I'll leave you in the cars sure's I'm alive?"
" Conductor !", I ventured, boldly stem
r i ?"i -l
ming nis swarm 01 ainy cnuaren.
" Sif !"
" I am here to meet a ladyand Children
who traveled alone from Boston on this
train to ."
" The very ones you want fiir !" said
the conductor, sliding the limp Ibaby Into
Say arms aid dropping the bandbox with
alacrity. " Here's the gentleman, ma'am.
IJtold you tkere wouldn't be any difficulty
aboutdJaeeting him."
And before I could offen my lips to re
monstrate, he ponderous woman had pre
cipitated herself on me bodily and was
hangingQound my neck, witha succession
of kisaea that sounded like the report of a
pecket pifitol.
" I knowedyou'd come to meet me, Hi
ram I knowed you'd, never desert your
own Melviny, to say nothing of the chil
dren. Come here, Mary Jane and Charles
Augustus, and kiss your own father I I
declare 1 if them regimentals don't make
you look as fine as a fiddle ! I dare say
for it I shouldn't have Snowed ye, now't
you've got your hair and whiskers col
ored ! You always was such a slim, gen
teel figure ! But you'd ought to have sent
me that bounty money, Hiram I'll stick
to that, if it was the last word I ever
I looked around despairingly for fome
one to-'free me from this terrible bondage!
Alas, unkind fate ! there was my blue-eyed
compagnon du voyage convulsed with pret
tyrmalieious laughter at the plight I was in.
" I never imagined that you were a mar
ried man," said she, demurely. "Upon
my word, it is quite a privilege to witness
this sweet little episode of domestic affec
tion. Take care you'll drop the baby if
you hold it in that sort of way."
I set my teeth close together and strove
to wrench myself away from the cotton
gloved fingers of the woman who seemed
so determined to appropriate me.
" Let go of my cravat, madam V' I said
sharply, for she was clinging to me as the
veritable Old Man of the Sea might have
clung to Sinbad. " I am entirely at a loss
to imagine what you mean by thi-s singular
conduct. My name is not Hiram I am
not married, and I never set eyes on you
before to-night Let go I say, and take
your baby."0 q
The woman recoiled a step or two, and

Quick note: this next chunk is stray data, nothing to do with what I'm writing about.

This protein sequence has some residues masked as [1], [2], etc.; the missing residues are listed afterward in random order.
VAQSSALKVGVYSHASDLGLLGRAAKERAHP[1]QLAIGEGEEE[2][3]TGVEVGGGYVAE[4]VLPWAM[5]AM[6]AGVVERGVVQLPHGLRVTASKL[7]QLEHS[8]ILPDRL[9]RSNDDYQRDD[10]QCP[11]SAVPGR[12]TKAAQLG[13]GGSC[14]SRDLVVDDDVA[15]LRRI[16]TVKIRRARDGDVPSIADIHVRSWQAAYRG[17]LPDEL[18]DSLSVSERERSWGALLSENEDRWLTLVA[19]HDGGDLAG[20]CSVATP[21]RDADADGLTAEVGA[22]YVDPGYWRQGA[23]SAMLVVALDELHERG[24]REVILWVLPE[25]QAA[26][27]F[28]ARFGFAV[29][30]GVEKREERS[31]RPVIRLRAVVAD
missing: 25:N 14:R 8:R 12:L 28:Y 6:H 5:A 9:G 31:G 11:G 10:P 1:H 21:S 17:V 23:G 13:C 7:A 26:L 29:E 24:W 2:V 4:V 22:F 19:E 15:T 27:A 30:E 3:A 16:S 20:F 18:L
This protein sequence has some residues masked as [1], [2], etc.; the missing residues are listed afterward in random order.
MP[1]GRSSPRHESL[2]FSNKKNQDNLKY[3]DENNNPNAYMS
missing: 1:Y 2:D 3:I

gazed full in my face for the first time,
with a cry like a baffled tigress.
" Land o' Goshen !" she shrieked, " it
isn't Hiram, after all and the good-for-
nothing, shiftless, mean-spirited cur ain't
here to look after his own wife and child
ren. I do say for't," she articulated,
fiercely clenching her rmuscular fist, " I
knowed Hiram Peck was meaner'n a mus
cle shell, but I didn't s'pose he was mean
enough to leave me in the lurch this way."
She snatched the baby, broke away
from me, and rushed impetuously toward
the conductor, whose distant lantern
glanced among the platforms beyond.
" Conductor ! I say, conductor ! we've
woke the wrong passenger. That ere fel
ler ain't Hiram Peck no more'n you be,
and what on airth be I goin' to do ?" G y
All this time my blue-eyed divinity had
been smiling at my dilemma in the most
heartless manner ; arid I was glad to make
a diversion by pouncing upon the con
ductor and blowing him up for his absurd
mistake. He apologized, with a satirical
griii) on his face. "And now, sir," he
added, suddenly resuming the brisk busi
ness like manner of every day life, " I
think the rightrlady is fin the waiting;
room she came to meet Capt. Dale."
"That's the0 name," I answered,
A slender, lady-like thing was anxiously
waiting in the ladies apartment, with a
stout Irish nurse and two delicate infants
of two and three years of age. She sprang
forward with a bright agitated face, as she
caught a glimpse of my undress and gilt
buttons, q
" Kentwood !"
And then she drew back disappointed
and confused.
' Notexactly Kentwood, madam," I an
swered, " but his substitute."
And then, according Jto my promise, I
explained the circumstances of the case,
giving a highly colored account of my ad-
ventures, which made
Mrs. Dale laugh
" And now," I added, "if I get a carriage
and we make pretty good speed, wg, shall
reach the Washington depotin time for
the train." 0